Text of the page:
Social activists and environmentalists in India are concerned over the burning of trees and wide use of toxic materials during the traditional Hindu festival of Holi.
Holi, the spring festival of colors marking the end of the winter season, comes on the last full moon day of the lunar month Phalguna in the Hindu calendar. This year it falls on March 21.
People splash colored paint and dye at each other and distribute sweets as they celebrate the victory of good over evil, commemorating the burning and destruction of a demoness named Holika.
Bonfires are lit on the eve of the festival representing the Holika Dahan (burning of Holika), after which prayers are offered.
Traditionally, villagers cut live trees to prepare festival pyres for the mythical Holika. Every year thousands of trees across India are cut and burned for the festival, destroying nature and polluting the air by setting fire to fresh logs, said Deepika Sinha, a New Delhi environmental activist.
Uncontrolled and unlimited use of toxic materials can have grave consequences for people’s health and the ecosystem, she said. Most Hindus, who form 80 percent of India’s 1.2 billion people, celebrate the festival.
“We are already breathing toxic air every day. Several Indian cities, including New Delhi, are already listed as among world’s most polluted cities. Synthetic colors are highly structured polymers and are very difficult to decompose. Wide use of them will make life difficult to cope with,” Sinha told ucanews.com.
According to research by Joy Joseph Gardner and Deepanjali Lal from the University of Rajasthan and Jaipur National University, the festival has become more of an environmental hazard.
Their studies have shown that wide use of toxic colors pollutes water resources, reduces soil fertility and destroys soil’s micro-organisms and ecosystem integrity. They suggested efforts to increase public awareness of health hazards of harmful materials, making available safer and cheaper alternatives, and increasing governmental checks on the production and sale of hazardous chemicals.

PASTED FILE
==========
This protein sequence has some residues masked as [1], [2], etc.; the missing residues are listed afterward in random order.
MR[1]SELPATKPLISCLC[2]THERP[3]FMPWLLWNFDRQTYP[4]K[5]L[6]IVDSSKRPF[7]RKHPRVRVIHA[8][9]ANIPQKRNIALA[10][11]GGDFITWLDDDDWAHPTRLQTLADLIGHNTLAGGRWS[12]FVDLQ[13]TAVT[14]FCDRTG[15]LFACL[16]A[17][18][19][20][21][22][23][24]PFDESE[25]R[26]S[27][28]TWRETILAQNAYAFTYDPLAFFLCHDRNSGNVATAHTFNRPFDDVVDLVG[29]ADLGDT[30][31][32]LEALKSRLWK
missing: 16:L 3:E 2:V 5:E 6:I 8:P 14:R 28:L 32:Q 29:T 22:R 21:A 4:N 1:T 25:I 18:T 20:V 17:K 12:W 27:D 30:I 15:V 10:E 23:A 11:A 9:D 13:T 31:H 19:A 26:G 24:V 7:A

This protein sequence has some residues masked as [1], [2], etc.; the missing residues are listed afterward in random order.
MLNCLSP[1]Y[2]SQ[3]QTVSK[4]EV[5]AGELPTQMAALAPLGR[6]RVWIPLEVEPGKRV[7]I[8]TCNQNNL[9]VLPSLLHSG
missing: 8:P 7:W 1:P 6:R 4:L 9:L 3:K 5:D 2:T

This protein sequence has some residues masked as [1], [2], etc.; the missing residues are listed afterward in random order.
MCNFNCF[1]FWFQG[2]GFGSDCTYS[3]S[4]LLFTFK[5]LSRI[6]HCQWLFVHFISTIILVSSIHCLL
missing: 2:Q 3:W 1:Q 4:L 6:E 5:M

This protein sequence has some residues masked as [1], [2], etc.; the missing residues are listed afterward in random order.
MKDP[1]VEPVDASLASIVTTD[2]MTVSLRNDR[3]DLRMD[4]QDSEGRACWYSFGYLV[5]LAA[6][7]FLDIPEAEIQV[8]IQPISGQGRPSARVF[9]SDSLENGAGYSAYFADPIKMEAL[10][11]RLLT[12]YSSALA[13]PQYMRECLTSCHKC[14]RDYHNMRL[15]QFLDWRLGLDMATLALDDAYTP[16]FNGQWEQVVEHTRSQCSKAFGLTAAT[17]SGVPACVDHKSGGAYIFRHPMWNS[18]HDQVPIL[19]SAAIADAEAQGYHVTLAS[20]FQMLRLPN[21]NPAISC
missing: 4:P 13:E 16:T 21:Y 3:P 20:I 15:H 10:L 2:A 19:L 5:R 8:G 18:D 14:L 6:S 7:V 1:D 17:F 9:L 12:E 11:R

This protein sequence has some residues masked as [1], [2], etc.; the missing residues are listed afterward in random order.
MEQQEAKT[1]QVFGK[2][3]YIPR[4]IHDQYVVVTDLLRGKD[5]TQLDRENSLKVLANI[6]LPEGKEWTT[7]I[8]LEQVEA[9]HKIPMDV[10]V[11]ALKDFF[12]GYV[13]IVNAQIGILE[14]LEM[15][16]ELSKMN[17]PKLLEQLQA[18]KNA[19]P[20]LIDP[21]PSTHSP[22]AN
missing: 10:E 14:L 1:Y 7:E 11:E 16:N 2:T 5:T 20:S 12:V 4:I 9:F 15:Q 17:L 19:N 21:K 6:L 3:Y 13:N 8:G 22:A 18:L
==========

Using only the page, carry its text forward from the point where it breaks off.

Rajat Gupta, a green activist based in India’s northern state of Uttar Pradesh, said the felling of trees for Holi is causing irreparable damage to the environment. Millions of trees are also felled for cremations and Hindu prayer rituals every year.
Political decisions curtailing such practices linked with the majority religion might backfire, resulting in politicians losing votes, he said.
“But the fact is that we should be worshipping trees instead of setting them on fire. The government’s inaction will make the situation hazardous in an unexpected manner,” Gupta told ucanews.com.
Ved Kumar, a Kanpur-based social activist, said 11 of the world’s 12 most polluted cities are in India. He told ucanews.com that the state and federal governments are helpless as the Holi festival is celebrated in almost all Indian homes.
“People themselves should understand and behave with responsibility,” he said. They should be made aware of the toxic air they force others, including their children, to breathe, Kumar said.
Keeval Dutta, an environmental activist, said schools and colleges should teach students to use organic colors instead of synthetic dyes.
“The government should conduct awareness camps in villages about the effects of burning trees. All we need is a serious approach in dealing with the problem,” Dutta told ucanews.com.